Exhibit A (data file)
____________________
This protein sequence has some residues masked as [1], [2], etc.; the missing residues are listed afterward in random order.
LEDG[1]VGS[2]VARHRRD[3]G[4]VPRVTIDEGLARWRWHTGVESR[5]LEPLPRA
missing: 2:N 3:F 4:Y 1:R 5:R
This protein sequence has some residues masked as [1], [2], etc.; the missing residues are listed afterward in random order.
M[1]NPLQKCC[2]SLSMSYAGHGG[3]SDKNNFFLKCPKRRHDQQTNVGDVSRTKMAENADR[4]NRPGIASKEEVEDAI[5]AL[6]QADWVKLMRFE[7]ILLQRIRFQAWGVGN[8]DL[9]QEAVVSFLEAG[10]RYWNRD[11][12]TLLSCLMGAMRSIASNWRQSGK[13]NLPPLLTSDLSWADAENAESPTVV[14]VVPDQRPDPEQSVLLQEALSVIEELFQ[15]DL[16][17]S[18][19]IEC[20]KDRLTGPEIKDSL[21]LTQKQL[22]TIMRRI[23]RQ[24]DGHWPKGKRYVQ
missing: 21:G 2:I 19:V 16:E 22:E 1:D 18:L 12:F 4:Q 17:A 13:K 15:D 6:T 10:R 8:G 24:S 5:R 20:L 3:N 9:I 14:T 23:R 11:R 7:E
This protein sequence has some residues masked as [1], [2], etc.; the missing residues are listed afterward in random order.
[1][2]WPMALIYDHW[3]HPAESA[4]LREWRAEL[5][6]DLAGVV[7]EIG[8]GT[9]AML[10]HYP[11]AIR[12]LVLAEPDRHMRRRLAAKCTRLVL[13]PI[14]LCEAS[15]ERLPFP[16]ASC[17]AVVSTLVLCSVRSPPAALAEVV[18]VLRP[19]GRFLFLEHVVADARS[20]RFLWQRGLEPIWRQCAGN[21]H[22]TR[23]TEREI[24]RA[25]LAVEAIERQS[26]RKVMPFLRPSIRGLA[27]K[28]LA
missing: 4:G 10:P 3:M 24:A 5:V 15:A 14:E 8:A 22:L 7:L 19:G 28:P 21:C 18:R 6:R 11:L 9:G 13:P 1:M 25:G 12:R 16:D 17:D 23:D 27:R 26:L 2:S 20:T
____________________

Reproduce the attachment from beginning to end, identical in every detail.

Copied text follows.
This protein sequence has some residues masked as [1], [2], etc.; the missing residues are listed afterward in random order.
LEDG[1]VGS[2]VARHRRD[3]G[4]VPRVTIDEGLARWRWHTGVESR[5]LEPLPRA
missing: 2:N 3:F 4:Y 1:R 5:R
This protein sequence has some residues masked as [1], [2], etc.; the missing residues are listed afterward in random order.
M[1]NPLQKCC[2]SLSMSYAGHGG[3]SDKNNFFLKCPKRRHDQQTNVGDVSRTKMAENADR[4]NRPGIASKEEVEDAI[5]AL[6]QADWVKLMRFE[7]ILLQRIRFQAWGVGN[8]DL[9]QEAVVSFLEAG[10]RYWNRD[11][12]TLLSCLMGAMRSIASNWRQSGK[13]NLPPLLTSDLSWADAENAESPTVV[14]VVPDQRPDPEQSVLLQEALSVIEELFQ[15]DL[16][17]S[18][19]IEC[20]KDRLTGPEIKDSL[21]LTQKQL[22]TIMRRI[23]RQ[24]DGHWPKGKRYVQ
missing: 21:G 2:I 19:V 16:E 22:E 1:D 18:L 12:F 4:Q 17:A 13:K 15:D 6:T 10:R 8:G 24:S 5:R 20:L 3:N 9:I 14:T 23:R 11:R 7:E
This protein sequence has some residues masked as [1], [2], etc.; the missing residues are listed afterward in random order.
[1][2]WPMALIYDHW[3]HPAESA[4]LREWRAEL[5][6]DLAGVV[7]EIG[8]GT[9]AML[10]HYP[11]AIR[12]LVLAEPDRHMRRRLAAKCTRLVL[13]PI[14]LCEAS[15]ERLPFP[16]ASC[17]AVVSTLVLCSVRSPPAALAEVV[18]VLRP[19]GRFLFLEHVVADARS[20]RFLWQRGLEPIWRQCAGN[21]H[22]TR[23]TEREI[24]RA[25]LAVEAIERQS[26]RKVMPFLRPSIRGLA[27]K[28]LA
missing: 4:G 10:P 3:M 24:A 5:V 15:A 14:E 8:A 22:L 7:L 19:G 28:P 21:C 18:R 6:R 11:L 9:G 13:P 1:M 25:G 12:R 16:D 17:D 23:D 27:R 26:L 2:S 20:T